Now that’s what I call Immersive Dining
Andy - January 2020
After a meteoric rise in Immersive Dining in 2019, immersive experience experts Scene2’s COO Susan Walker, is on the search for the best on offer in 2020.
“The Alchemist” in Copenhagen currently has a waiting list of 6,000 people. What restaurant does not want to boast that figure? That’s 6,000 people eager to have a dining experience; an experience that is more than just amazing food that looks and tastes great. In 2020 the immersive dining experience remains in demand.
Extravagant & inventive are words we all want to see and hear when our work is reviewed and Denmark boasts this latest offering of a unique gastronomic experience which fits the bill. Taking immersive dining to a new level by mixing theatre, technology and cookery, this new concept by Head Chef Rasmus Munk sets the pathway in our new decade.
This 24,000 sq foot, 3 storey high, 4-hour long experience is sited in an old shipyard and spread across an incredible 50 courses, all paired with drinks. This concept aims to be gimmick-free keeping its core values of high-quality menu & presentation throughout whilst focusing on sustainability. 2 years in the creation, Munk claims to have created his perfect menu spread across a mammoth 50 courses which include edible plastic and sauces which have been fermented for five years.
Here’s the techy bit. Working closely with AV designers, The Alchemist includes an atmospheric dome filled with projections, neon tunnel soundscape & atmospheric lighting. As with all great lighting design, darkness is key to the success of the creation of this parallel universe.
Entering through a giant Medieval bronze gateway, visitors’ expectation is set of a grand banquet. Once through the entrance, Room 1 immediately blows expectation away with a New York themed, brightly coloured experience where the first taste, is an edible scroll of paper. This room re-sets expectation to one of embracing culture, food, architecture and music.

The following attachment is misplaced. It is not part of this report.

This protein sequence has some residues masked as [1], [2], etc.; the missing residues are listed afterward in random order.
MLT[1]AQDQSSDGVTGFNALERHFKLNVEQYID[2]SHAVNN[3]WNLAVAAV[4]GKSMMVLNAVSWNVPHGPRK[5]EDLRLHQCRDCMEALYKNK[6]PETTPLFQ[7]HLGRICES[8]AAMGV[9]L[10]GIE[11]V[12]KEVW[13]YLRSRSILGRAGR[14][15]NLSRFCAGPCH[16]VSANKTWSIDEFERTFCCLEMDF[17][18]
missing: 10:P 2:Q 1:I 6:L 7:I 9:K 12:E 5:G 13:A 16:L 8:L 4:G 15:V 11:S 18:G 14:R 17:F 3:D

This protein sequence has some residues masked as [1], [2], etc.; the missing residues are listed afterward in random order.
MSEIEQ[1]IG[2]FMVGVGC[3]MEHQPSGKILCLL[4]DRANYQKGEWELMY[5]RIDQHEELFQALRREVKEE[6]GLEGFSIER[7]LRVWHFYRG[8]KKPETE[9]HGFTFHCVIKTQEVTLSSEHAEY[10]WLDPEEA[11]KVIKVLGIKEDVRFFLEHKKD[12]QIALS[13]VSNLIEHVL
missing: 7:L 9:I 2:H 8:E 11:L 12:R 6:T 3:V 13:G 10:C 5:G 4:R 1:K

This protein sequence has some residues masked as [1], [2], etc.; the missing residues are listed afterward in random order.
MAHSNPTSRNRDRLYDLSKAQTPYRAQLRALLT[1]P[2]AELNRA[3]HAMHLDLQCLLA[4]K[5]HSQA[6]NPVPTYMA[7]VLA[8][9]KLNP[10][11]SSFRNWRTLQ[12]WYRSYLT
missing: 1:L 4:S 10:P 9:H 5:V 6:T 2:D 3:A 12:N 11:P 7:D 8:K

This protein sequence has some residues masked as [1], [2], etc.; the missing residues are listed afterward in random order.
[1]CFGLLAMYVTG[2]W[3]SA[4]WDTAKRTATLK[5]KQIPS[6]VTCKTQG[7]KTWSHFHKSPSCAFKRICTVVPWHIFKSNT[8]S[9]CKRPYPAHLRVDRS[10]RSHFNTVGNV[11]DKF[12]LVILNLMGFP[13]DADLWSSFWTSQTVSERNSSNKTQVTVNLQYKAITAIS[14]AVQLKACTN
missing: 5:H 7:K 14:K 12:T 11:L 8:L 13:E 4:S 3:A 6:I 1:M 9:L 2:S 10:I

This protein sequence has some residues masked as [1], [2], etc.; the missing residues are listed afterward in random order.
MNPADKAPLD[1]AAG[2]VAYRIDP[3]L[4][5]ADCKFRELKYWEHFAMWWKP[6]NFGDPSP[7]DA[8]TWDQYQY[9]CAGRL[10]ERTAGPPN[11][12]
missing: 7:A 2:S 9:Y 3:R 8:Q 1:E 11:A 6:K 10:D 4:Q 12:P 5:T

The journey continues into the lab kitchen flanked by vaulted chambers of fine wine. The showstopping, planetarium inspired, main dome which is intended to be a spiritual, atmospheric experience invites diners to immerse themselves in animation for the next 30 courses. Northern lights & floating jellyfish are paired with soundscapes, details that have been given as much attention as the food that has been paired with the wine.
Despite this seemingly communal dining hall, The Alchemist is designed to remind guests that they are individuals who have a choice when it comes to fine dining. Many immersive dining experiences run the risk of losing the intimacy of fine dining by herding diners through their meals, becoming almost experience canteens, in an attempt to increase footfall, maximise efficiencies in delivery and minimise journey time. There are session times at The Alchemist but whether one takes 4 hours or 6 to enjoy the whole experience is up to the visitor to travel through at their own chosen pace. Everyone has their own immersive pace after all.
When the main dome courses are complete, an actor in an LED suit offers an edible seahorse before guiding diners through an LGBTQ themed, neon, soundscape tunnel where the inspiration for dishes is shared in a Chef seminar before a Japanese-style Tea Ceremony marks the end of the journey.
Theatre gives us storytelling, ceremony and ritual, all of which go into the concept of this immersive dining experience where diners are free to promenade through acts & scenes – even the menu is divided into theatrical scenes.
Munk’s aim was to mix theatre, space, technology and dining to present an alternative dining experience without creating a circus.
In a recent blog article, I highlighted that the key to success when designing immersive dining experiences lies in theatre and with the values of close attention to detail and high-quality finish. The Alchemist creates an alternative theatrical dimension so that it’s diners to feel they are in another world. It is essential that this high-quality illusion is delivered faultlessly and here theatre & these values provide the perfect vehicle.
This article has been inspired by AV Magazine Jan 2020.
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